Increased Mortality Rates Among Whites Driven by Apparent Fear of Loss of Social Status, Study Says

A new study published by public health researchers from the University of Toronto suggests that rising short-term mortality rates of white Americans appear to be “driven principally by the anxiety of losing their social status.” The fear is unfounded as there’s been no evidence to indicate that they are worse off.

The data was collected from a social survey from 2000 to 2016.

Typically, mortality rates don’t shift drastically unless a catastrophic event happens within a society like an infectious disease epidemic, a major economic disaster or war.

However, “with significantly fewer white births and a rising number of deaths, natural increase (births minus deaths) actually ended in 2016. In that year, for the first time in U.S. history, data from the National Center for Health Statistics showed more white deaths than births in the United States,” according to a brief published by the Applied Population Lab.

Arjumand Siddiqi, associate professor of epidemiology at the University of Toronto’s Dalla Lana School of Public Health and lead author of the study, elaborated on the impact of her findings.

“For perhaps the first time, we’re suggesting that a widespread population health phenomenon can’t be explained by actual social or economic disadvantage,” she explained.

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Simply put, it has been driven by “a perceived threat to status,” Siddiqi said.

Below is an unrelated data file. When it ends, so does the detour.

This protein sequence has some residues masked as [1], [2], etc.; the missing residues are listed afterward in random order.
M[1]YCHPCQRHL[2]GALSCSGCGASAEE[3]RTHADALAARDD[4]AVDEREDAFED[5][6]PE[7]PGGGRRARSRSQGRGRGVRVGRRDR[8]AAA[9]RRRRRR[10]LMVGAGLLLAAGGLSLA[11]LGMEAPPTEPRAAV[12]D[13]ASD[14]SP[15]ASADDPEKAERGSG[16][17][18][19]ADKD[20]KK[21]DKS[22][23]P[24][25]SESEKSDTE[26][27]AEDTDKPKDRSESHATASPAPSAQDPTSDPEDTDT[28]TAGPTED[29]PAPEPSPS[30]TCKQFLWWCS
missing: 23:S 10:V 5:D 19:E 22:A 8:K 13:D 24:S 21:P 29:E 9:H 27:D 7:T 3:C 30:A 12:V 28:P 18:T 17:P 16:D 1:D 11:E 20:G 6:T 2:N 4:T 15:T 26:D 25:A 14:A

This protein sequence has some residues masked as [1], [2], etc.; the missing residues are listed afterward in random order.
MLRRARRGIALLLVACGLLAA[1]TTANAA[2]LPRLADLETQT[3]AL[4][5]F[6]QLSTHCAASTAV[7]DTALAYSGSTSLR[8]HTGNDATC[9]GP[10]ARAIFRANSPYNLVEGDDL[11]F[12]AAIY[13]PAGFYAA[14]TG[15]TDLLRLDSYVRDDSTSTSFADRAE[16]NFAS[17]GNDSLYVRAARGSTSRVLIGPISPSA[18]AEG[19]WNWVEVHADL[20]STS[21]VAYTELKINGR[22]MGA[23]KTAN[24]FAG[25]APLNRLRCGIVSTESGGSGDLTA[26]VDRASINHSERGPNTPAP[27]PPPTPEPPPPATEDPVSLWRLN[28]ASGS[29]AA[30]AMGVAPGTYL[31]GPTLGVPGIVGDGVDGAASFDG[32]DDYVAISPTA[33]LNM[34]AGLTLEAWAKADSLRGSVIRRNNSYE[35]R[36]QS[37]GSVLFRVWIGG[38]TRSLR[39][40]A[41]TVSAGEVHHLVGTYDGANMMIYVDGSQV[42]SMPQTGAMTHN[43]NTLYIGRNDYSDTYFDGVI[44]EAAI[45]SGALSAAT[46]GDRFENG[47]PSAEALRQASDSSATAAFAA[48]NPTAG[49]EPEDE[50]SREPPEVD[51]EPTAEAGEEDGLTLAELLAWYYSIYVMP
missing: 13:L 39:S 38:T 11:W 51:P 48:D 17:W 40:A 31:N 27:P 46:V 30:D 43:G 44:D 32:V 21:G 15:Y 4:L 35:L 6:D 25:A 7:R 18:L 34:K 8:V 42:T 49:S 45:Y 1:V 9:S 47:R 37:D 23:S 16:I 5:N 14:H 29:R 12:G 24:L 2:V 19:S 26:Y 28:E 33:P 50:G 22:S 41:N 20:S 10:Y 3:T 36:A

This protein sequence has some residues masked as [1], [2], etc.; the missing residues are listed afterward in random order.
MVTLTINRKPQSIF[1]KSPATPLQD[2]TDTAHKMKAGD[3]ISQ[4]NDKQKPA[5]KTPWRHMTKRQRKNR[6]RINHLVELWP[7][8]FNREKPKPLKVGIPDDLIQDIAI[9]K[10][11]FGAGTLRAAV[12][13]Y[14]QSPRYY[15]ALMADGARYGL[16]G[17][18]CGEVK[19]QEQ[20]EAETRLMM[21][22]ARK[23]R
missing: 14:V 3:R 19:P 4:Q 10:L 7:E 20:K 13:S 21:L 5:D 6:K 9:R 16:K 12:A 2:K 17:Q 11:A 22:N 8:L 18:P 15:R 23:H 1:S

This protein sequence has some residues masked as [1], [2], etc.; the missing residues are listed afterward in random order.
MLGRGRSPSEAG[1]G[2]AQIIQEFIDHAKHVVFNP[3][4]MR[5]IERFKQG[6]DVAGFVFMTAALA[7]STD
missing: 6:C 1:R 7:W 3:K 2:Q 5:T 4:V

“The anxiety of whites is coming from a misperception that their dominant status in society is being threatened, which is manifesting in multiple forms of psychological and physiological stress,” she said.

Researchers suggest this type of perceived stress by whites is causing more instances of “deaths of despair,” or deaths caused by opioid use along with overdoses, suicides and heavy alcohol consumption.

This particular study also showed a rise in chronic diseases like hypertension and obesity from the stressors, but to a lesser extent.

The study also said that a common misconception among whites was that Black Americans have caught up to them economically.

“In fact, income inequality and other socioeconomic factors continue to affect Black Americans more unfavorably,” Sidiqqi said.

Data from the survey also revealed that President Donald Trump’s xenophobic agenda in his 2016 campaign contributed to white American fears. Voting for Trump was associated with concerns about growing racial diversity in the U.S. and a broader globalizing world, according to survey data.

Though the study confirmed that whites who weren’t educated beyond the high school level had the most negative outcomes, Sidiqqi’s findings indicate that whites were affected at every level of education.